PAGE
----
Tonight was the first in what I predict will be a series of pretzel experiments.  The results were tasty and enjoyable, but not quite the Bavarian delicacy of my dreams.  I'll keep trying.

pre-boiling.  note: I used this pretzel recipe

post-boiling, salted

baked!  with a yummy and totally unbayerisch cheddar-mustard sauce, recipe here

all hallowed out

My feet ache, my ears are ringing, and my fingertips are covered in superglue.  Yesterday must have been Halloween.  
Last week I made a truly excellent kite costume:

but by the time Halloween rolled around I'd worn it twice and was bored with it.  So I decided to be a dead princess.  I bought a child's princess dress at a thrift store, cut it up, and gave myself sunken-in dead eyes, black lips, and  judiciously applied pink glitter.  I tried to make myself a tiara but it wouldn't stay, so I improvised one out of headbands and a fake pearl hair clip.  Before that, though, we carved pumpkins:

and in the evening, we went to Zambaleta's Halloween Hullabaloo.  Such a fabulous party!  Zambaleta is a new project conceived and run by my downstairs neighbor, he whose wonderful friends created the fabulous music in my backyard a bit back, so my expectations were high.  I was not disappointed.  I was on the dance floor all night, or at least until they turned all the lights on and made everybody go home.  At one point I was in a can-can line and someone kicked one of my shoes off and I had to go chase after it.  I danced so much I tore up my shoes, look:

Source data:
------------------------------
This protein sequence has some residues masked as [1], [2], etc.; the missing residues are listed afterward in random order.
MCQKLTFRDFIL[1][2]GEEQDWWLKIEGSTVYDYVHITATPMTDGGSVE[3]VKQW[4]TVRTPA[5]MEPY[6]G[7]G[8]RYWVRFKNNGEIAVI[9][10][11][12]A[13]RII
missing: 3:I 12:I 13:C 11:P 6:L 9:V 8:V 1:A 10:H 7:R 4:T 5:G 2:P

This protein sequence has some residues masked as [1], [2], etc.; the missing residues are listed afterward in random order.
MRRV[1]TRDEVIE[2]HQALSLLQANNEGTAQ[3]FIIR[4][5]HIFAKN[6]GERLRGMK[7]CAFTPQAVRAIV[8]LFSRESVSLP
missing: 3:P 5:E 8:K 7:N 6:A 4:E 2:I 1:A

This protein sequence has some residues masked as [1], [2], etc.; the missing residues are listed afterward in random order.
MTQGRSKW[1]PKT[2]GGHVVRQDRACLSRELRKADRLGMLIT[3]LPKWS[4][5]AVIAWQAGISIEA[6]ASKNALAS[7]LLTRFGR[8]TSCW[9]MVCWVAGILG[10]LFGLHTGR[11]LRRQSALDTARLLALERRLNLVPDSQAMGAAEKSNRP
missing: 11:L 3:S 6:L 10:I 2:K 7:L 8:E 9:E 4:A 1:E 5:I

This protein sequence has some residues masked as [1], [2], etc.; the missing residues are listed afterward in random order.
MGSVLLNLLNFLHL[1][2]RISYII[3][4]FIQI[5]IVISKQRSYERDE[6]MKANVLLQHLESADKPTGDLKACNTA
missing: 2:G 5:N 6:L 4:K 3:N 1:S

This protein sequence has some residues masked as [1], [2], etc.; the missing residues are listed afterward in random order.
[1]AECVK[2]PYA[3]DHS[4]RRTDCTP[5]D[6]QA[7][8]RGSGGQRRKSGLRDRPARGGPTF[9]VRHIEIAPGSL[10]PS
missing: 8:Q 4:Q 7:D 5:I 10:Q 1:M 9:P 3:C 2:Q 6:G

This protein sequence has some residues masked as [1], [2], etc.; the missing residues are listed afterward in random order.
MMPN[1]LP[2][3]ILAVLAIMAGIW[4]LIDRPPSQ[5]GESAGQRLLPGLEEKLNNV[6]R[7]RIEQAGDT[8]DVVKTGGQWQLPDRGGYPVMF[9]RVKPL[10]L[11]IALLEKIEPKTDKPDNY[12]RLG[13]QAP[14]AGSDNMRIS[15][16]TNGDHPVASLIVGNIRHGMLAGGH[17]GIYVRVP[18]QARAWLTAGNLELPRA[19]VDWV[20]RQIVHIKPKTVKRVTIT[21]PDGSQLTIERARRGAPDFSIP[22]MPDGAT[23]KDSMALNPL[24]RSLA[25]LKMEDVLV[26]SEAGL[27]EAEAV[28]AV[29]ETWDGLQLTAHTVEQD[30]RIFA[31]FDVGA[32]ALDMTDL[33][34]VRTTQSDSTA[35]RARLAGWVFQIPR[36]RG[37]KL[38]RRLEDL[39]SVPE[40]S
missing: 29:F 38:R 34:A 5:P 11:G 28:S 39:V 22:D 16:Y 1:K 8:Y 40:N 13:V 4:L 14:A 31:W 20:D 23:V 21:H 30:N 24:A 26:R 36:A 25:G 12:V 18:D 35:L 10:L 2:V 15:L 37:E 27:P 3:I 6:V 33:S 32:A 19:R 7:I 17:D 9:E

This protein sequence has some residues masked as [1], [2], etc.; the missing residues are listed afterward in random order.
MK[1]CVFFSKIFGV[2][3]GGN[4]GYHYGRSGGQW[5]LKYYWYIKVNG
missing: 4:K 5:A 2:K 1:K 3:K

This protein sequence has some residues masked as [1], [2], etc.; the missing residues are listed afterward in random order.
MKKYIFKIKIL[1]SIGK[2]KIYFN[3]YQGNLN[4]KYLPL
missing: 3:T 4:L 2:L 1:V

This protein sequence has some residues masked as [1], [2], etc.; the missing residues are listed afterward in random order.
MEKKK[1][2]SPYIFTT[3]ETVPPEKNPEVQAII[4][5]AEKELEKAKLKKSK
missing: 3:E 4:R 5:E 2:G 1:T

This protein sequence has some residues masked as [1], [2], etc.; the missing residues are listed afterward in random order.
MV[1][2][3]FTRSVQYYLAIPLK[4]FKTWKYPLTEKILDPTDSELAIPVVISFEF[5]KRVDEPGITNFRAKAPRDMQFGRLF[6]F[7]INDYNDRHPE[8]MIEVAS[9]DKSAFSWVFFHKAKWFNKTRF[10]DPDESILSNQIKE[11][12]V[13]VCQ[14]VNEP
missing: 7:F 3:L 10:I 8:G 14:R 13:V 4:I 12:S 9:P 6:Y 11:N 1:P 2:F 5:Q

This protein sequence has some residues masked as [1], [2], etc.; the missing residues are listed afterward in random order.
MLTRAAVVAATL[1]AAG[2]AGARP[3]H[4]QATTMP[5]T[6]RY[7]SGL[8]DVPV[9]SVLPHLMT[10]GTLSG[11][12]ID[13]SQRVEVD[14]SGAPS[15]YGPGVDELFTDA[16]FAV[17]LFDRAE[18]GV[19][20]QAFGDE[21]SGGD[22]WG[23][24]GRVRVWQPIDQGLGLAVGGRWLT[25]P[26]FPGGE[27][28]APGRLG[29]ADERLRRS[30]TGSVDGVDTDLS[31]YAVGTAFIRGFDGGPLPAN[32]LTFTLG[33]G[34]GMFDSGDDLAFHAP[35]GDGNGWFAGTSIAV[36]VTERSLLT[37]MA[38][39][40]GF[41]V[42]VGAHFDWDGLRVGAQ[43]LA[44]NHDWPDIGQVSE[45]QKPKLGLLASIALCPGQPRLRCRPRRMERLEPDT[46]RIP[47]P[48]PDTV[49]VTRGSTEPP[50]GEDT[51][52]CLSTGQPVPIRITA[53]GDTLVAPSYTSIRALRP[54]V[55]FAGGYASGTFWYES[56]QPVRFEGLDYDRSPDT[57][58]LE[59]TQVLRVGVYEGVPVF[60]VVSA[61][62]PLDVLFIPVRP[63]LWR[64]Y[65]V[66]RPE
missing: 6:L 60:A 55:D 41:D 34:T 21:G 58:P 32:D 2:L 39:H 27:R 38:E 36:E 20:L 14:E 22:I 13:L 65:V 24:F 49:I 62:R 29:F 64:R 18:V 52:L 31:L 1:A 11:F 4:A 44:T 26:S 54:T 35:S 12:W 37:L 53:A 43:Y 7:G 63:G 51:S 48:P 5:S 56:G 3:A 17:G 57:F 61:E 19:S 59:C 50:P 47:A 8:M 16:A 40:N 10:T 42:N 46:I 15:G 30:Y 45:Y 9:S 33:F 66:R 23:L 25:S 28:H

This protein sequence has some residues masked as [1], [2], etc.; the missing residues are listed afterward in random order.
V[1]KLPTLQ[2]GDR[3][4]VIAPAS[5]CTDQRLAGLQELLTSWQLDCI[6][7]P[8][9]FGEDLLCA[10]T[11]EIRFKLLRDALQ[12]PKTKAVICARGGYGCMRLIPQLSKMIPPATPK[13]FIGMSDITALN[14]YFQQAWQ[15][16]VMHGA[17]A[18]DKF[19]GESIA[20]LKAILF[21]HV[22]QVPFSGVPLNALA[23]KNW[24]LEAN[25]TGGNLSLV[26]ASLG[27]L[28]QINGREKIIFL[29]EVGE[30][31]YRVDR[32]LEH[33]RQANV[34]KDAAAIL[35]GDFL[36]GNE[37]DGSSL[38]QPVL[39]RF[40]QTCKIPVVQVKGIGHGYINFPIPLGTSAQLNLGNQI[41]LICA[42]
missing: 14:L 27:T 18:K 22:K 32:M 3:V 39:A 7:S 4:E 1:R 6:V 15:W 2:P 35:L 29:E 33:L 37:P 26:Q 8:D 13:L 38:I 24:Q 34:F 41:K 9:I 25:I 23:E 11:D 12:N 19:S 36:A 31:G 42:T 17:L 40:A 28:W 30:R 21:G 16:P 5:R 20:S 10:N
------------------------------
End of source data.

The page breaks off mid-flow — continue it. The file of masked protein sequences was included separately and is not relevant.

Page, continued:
I always did have a Cinderella complex.  Mostly because I have such hard-to-fit feet.  I was never going to be the glass slipper girl.

Thursday, October 29, 2009

the end of an era

It's sad to think that my good friend is leaving.  Selfish, of course, but there it is.  So much so that I almost understand the allure of a small town, the continuity,  the familiarity: here are your friends.  This is your home.  Whereas we, who had no common home, made one here for a while, but no longer.   Home of course being not just a place but the people in it.  A city is big and doesn't notice that it's changed but it has, all the same.  No home lasts forever, I suppose, and how wonderful that I got to have this one.  Still.  Sometimes.  To slow things down.  The kind of overlap that exists and is allowed in life is not always satisfactory. 

I wish him such good luck.

Sunday, October 25, 2009

the female quixote

"It was with a bleak and puzzled look that she stared at a sunlit and glittering bush which stood at her feet; for she did not see it, she was seeing herself, and in the only way she was equipped to do this - through literature."
                  - Doris Lessing, Martha Quest

  Oh, Doris Lessing, how I love you.  Tell me more about myself.

Saturday, October 24, 2009